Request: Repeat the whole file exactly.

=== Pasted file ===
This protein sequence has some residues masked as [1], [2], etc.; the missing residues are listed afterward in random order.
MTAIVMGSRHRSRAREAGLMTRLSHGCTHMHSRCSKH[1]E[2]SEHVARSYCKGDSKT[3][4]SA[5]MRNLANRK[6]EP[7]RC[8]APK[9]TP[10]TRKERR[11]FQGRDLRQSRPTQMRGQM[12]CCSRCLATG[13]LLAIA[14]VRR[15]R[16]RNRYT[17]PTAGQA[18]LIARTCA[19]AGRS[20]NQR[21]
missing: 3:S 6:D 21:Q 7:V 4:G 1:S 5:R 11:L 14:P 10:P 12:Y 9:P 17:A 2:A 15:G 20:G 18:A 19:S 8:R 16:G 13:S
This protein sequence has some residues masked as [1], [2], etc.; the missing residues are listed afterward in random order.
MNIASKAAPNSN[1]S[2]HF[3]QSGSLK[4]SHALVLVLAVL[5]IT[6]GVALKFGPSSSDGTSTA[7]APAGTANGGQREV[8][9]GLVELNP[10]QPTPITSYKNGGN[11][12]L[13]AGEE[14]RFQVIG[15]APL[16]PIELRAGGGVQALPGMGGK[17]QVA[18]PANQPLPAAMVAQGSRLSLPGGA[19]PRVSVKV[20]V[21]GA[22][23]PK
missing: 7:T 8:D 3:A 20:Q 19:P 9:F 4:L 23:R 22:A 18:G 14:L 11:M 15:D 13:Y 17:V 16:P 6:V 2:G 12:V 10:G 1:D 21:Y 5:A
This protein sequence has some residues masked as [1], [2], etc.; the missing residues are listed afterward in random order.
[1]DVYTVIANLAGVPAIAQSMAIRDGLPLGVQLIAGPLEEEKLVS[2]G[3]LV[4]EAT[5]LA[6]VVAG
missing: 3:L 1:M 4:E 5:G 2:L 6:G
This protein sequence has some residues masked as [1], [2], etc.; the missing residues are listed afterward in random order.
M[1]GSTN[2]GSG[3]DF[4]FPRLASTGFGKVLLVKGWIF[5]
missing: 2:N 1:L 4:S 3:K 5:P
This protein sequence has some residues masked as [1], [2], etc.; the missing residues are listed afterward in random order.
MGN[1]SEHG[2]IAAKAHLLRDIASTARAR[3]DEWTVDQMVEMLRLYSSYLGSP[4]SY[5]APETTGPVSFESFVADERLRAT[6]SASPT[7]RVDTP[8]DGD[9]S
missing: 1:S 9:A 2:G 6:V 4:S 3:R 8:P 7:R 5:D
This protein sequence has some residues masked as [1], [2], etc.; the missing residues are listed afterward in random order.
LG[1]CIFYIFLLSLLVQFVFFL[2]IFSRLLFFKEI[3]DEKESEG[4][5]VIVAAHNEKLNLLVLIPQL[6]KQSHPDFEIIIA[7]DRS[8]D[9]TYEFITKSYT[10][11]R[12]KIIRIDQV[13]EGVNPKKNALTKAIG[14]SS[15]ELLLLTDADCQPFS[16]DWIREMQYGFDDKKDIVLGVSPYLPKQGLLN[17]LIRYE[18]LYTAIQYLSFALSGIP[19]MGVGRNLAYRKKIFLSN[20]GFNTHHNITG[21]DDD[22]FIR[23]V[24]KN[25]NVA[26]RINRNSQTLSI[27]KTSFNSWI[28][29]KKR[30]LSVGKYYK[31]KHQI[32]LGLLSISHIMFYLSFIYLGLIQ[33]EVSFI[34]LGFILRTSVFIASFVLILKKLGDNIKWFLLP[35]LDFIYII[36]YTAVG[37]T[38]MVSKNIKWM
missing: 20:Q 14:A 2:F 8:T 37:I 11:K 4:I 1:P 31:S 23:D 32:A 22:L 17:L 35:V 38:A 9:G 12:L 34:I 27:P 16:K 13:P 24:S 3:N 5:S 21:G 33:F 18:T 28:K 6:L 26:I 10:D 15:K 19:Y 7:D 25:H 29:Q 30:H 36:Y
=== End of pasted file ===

This protein sequence has some residues masked as [1], [2], etc.; the missing residues are listed afterward in random order.
MTAIVMGSRHRSRAREAGLMTRLSHGCTHMHSRCSKH[1]E[2]SEHVARSYCKGDSKT[3][4]SA[5]MRNLANRK[6]EP[7]RC[8]APK[9]TP[10]TRKERR[11]FQGRDLRQSRPTQMRGQM[12]CCSRCLATG[13]LLAIA[14]VRR[15]R[16]RNRYT[17]PTAGQA[18]LIARTCA[19]AGRS[20]NQR[21]
missing: 3:S 6:D 21:Q 7:V 4:G 1:S 5:R 11:L 14:P 10:P 12:Y 9:P 17:A 2:A 15:G 20:G 18:A 19:S 8:R 16:G 13:S
This protein sequence has some residues masked as [1], [2], etc.; the missing residues are listed afterward in random order.
MNIASKAAPNSN[1]S[2]HF[3]QSGSLK[4]SHALVLVLAVL[5]IT[6]GVALKFGPSSSDGTSTA[7]APAGTANGGQREV[8][9]GLVELNP[10]QPTPITSYKNGGN[11][12]L[13]AGEE[14]RFQVIG[15]APL[16]PIELRAGGGVQALPGMGGK[17]QVA[18]PANQPLPAAMVAQGSRLSLPGGA[19]PRVSVKV[20]V[21]GA[22][23]PK
missing: 7:T 8:D 3:A 20:Q 19:P 9:F 4:L 23:R 22:A 18:G 14:L 11:M 15:D 13:Y 17:V 16:P 6:V 2:G 12:V 10:G 1:D 21:Y 5:A
This protein sequence has some residues masked as [1], [2], etc.; the missing residues are listed afterward in random order.
[1]DVYTVIANLAGVPAIAQSMAIRDGLPLGVQLIAGPLEEEKLVS[2]G[3]LV[4]EAT[5]LA[6]VVAG
missing: 3:L 1:M 4:E 5:G 2:L 6:G
This protein sequence has some residues masked as [1], [2], etc.; the missing residues are listed afterward in random order.
M[1]GSTN[2]GSG[3]DF[4]FPRLASTGFGKVLLVKGWIF[5]
missing: 2:N 1:L 4:S 3:K 5:P
This protein sequence has some residues masked as [1], [2], etc.; the missing residues are listed afterward in random order.
MGN[1]SEHG[2]IAAKAHLLRDIASTARAR[3]DEWTVDQMVEMLRLYSSYLGSP[4]SY[5]APETTGPVSFESFVADERLRAT[6]SASPT[7]RVDTP[8]DGD[9]S
missing: 1:S 9:A 2:G 6:V 4:S 3:R 8:P 7:R 5:D
This protein sequence has some residues masked as [1], [2], etc.; the missing residues are listed afterward in random order.
LG[1]CIFYIFLLSLLVQFVFFL[2]IFSRLLFFKEI[3]DEKESEG[4][5]VIVAAHNEKLNLLVLIPQL[6]KQSHPDFEIIIA[7]DRS[8]D[9]TYEFITKSYT[10][11]R[12]KIIRIDQV[13]EGVNPKKNALTKAIG[14]SS[15]ELLLLTDADCQPFS[16]DWIREMQYGFDDKKDIVLGVSPYLPKQGLLN[17]LIRYE[18]LYTAIQYLSFALSGIP[19]MGVGRNLAYRKKIFLSN[20]GFNTHHNITG[21]DDD[22]FIR[23]V[24]KN[25]NVA[26]RINRNSQTLSI[27]KTSFNSWI[28][29]KKR[30]LSVGKYYK[31]KHQI[32]LGLLSISHIMFYLSFIYLGLIQ[33]EVSFI[34]LGFILRTSVFIASFVLILKKLGDNIKWFLLP[35]LDFIYII[36]YTAVG[37]T[38]MVSKNIKWM
missing: 20:Q 14:A 2:F 8:T 37:I 11:K 4:I 1:P 31:S 23:D 32:A 22:L 17:L 35:V 38:A 9:G 12:L 34:I 27:P 16:K 13:P 24:S 3:N 5:S 21:G 33:F 18:T 28:K 6:L 26:I 10:D 15:K 19:Y 7:D 25:H 29:Q 30:H 36:Y